How opening new browser tabs generated $1.4m for charity

Tab for a Cause home page
(Image credit: TechRadar)

How many tabs do you have open right now? For me, it’s 78, and I am not here to pretend that is a healthy or manageable number.

It is, however, a potentially profitable one - especially if you have the Tab for a Cause browser extension downloaded, which turns your new tab pages into a charity fundraising opportunity.

On the surface, the idea is simple - use this plugin to augment your new tabs so that instead of a blank page or home screen, you’re shown a simple page with a search bar and a few banner advertisements. Once you’ve registered, you can select - and easily change - which causes you want your tabs to support.

We spoke with CEO and co-founder, Alex Groth about Tab for a Cause’s journey and mission, and to find out the role businesses like his play in the future of activism. 

With an estimated 10-20 million tabs opened by Tab for a Cause users per month, it makes sense that the startup has been able to raise an impressive $1.4m for charity as of writing. 

The company claims that 30% of revenue goes to charity, which the team claimed in a Reddit comment is actually a significantly higher bar than companies with similar models. Those broadcasting lofty claims of donating 100% of profits can actually be highly misleading, ensuring donatable profits are minimal through clever business and accounting tactics.

Like many new ideas, Tab for a Cause had humble beginnings. Kevin Jennison, Groth’s co-founder and CTO, had been making YouTube videos while at college, and upon seeing the platform’s monetization opportunities, the pair pondered the potential of a platform where ad revenue could be given to charity.

A friend pointed out that when they were opening tabs, it was just a blank web page that had the potential to display advertising - and so began the early days of Tab for a Cause.

Tab for a Cause landing page, displaying two display ads, a searchbar and a badge showing the chosen charity

(Image credit: TechRadar)

From passion project to business 

Being students, however, meant neither Jennison nor Groth had experience in the not-for-profit space, and what started as a fun project at college quickly became something bigger. 

“We had volunteered here and there, so we had some kind of tangential experience, but we hadn’t done anything like this. Once we started going it was more about figuring out how to turn it into a real business and make it grow.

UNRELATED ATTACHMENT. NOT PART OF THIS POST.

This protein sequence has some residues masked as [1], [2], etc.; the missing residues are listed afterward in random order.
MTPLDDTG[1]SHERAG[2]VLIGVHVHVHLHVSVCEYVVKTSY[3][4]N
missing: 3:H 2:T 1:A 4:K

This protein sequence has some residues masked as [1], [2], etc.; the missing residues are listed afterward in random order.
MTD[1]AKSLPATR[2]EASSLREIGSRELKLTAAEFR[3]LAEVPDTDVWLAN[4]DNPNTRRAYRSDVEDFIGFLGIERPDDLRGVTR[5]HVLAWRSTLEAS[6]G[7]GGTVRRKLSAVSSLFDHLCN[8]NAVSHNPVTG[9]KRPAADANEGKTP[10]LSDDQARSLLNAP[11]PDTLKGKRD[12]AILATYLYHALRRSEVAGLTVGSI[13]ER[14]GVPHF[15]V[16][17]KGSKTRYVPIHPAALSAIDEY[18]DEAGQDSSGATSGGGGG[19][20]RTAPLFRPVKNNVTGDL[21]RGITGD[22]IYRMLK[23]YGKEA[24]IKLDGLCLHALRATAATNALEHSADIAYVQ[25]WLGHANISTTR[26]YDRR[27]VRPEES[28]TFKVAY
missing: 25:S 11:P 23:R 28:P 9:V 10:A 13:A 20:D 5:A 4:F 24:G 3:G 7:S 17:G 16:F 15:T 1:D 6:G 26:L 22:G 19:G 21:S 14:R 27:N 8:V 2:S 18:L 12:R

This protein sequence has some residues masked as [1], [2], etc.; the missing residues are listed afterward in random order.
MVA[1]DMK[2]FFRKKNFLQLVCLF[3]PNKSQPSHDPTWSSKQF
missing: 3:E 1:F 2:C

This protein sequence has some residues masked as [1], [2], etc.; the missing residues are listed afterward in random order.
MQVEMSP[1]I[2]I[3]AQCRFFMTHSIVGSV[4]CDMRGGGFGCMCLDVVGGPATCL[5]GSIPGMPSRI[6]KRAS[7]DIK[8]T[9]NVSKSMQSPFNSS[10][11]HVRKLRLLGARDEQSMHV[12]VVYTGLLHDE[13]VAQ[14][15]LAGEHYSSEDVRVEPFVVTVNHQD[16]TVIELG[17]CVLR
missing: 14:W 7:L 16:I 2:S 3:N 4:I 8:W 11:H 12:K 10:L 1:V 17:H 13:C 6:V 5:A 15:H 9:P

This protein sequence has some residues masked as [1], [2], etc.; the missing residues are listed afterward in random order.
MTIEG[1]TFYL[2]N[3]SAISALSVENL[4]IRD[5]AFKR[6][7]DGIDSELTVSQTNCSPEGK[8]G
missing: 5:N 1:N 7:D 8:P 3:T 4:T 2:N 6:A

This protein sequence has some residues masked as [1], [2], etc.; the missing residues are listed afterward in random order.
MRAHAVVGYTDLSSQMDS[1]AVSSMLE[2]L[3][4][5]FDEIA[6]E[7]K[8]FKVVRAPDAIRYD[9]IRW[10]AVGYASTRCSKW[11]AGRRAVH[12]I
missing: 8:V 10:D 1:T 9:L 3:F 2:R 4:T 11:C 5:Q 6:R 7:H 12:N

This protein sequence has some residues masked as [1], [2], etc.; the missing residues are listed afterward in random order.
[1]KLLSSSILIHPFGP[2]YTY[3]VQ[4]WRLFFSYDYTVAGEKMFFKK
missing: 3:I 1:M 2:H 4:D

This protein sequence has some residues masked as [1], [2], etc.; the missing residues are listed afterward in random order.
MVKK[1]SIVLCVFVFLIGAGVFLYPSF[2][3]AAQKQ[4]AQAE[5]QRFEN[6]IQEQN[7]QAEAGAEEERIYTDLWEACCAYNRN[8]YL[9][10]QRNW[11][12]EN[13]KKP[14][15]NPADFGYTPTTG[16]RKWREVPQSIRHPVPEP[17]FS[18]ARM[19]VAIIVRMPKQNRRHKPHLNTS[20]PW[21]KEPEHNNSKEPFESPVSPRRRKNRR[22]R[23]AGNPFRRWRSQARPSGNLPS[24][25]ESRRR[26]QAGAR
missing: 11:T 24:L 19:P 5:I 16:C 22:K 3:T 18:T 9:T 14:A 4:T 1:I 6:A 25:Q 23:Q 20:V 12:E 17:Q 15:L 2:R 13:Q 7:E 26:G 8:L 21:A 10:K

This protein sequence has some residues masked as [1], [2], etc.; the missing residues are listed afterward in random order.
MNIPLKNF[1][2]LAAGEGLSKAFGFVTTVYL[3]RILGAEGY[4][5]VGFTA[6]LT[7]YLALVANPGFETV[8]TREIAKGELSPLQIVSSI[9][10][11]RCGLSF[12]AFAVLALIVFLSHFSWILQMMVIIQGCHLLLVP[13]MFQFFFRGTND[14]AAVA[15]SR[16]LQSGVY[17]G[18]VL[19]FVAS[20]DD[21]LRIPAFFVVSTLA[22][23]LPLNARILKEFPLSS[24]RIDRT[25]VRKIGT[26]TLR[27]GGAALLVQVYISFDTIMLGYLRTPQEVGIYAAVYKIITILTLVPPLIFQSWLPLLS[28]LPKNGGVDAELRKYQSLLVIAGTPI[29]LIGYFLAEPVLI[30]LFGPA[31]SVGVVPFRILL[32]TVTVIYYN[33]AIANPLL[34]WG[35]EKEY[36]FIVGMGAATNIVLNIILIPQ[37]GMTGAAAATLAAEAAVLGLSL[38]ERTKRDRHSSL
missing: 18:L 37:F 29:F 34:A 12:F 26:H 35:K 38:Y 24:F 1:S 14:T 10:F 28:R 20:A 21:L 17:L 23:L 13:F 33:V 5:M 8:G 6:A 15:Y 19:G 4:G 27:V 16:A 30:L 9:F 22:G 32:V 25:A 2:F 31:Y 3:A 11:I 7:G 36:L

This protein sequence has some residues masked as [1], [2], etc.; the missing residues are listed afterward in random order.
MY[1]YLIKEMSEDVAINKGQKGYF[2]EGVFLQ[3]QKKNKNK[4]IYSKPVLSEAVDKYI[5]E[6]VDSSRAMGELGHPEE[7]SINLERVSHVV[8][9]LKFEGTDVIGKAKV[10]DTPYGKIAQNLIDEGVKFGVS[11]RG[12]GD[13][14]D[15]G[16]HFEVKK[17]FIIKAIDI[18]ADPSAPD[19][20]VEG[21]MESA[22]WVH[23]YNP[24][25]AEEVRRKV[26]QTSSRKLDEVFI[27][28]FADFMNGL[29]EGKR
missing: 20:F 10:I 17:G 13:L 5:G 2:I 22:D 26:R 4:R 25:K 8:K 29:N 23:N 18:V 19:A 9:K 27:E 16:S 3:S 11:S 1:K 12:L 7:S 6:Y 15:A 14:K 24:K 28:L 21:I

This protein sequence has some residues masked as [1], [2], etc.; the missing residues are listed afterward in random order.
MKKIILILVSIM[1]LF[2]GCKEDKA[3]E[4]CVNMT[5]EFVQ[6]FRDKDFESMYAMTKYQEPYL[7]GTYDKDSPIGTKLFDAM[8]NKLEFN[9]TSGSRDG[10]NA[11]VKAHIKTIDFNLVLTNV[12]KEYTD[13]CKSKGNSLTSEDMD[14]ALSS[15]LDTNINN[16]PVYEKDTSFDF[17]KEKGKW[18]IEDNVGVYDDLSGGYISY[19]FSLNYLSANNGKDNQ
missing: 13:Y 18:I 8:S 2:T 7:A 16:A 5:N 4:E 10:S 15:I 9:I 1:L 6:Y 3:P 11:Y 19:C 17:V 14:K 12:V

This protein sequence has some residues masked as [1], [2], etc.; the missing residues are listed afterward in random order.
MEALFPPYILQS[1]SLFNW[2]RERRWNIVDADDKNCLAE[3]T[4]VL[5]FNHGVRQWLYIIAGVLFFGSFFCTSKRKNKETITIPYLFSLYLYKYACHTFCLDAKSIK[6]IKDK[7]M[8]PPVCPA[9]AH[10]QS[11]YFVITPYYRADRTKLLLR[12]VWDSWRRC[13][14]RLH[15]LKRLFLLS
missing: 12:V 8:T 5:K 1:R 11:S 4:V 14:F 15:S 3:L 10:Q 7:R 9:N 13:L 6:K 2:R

“When we first started out, we thought ‘Of course, everyone’s gonna use this, and we’re going to raise millions of dollars!’ but realistically, that’s not how it goes. But to see it now where we’re nearly at $1.5m just from opening some tabs? We’re pretty proud of that.”

Now, Tab for a Cause’s main goal is to create a platform that is as low-maintenance as possible for charities and gives young people wanting to contribute an opportunity at a stage in their life where they may not be financially capable, says Groth.

With its young user base and low-effort nature, some would be remiss to brand Tab for a Cause as casual slacktivism - a concern that Groth himself often considers: “If we give people a really easy and free way to do something, are they going to do that instead of direct donations or volunteering?” 

However, he says from what the team sees in its user base, the answer is no. “We really serve a gateway into philanthropy - we tend to get people when they don't have money or time, or just want a first easy step.”

A great example is fundraising for the war in Ukraine - when people learned about the war and wanted to do something immediately, Tab for a Cause was there as an easy, quick start.

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“It's important for people to understand that it isn't an either-or situation. Ultimately, we're going to build that relationship over time. So we're going to show you what's happening with nonprofits, and how they're supporting the cause. We see people then go on to donate directly to these nonprofits, and even apply for jobs at nonprofits.” 

Its community of users has played a huge role in the development of Tab for a Cause over the past 10 years, too. “Whenever we’re thinking about major decisions, we try to survey our users to get some feedback,” Groth explains. “Thanks to the internet, we get constant feedback through comments, emails and socials, so we have this really steady stream of features that people want, or what people didn’t agree with.” 

A large component of this audience engagement is around the causes Tab for a Cause partners with. “Anytime there’s a new cause that we bring on board, it’s usually because we got a number of emails about why people want to support it.”

However, it’s not always been smooth sailing with its community. Well-meaning members, for instance, have used bots to try and artificially boost fundraising efforts.

“As with everything on the internet, people will take it to the extreme as soon as they possibly can,” says Groth, “We've taken steps to protect the advertising networks from fraudulent traffic, but for the most part, we see it as a good thing - people are very enthusiastic, they want to do what they can.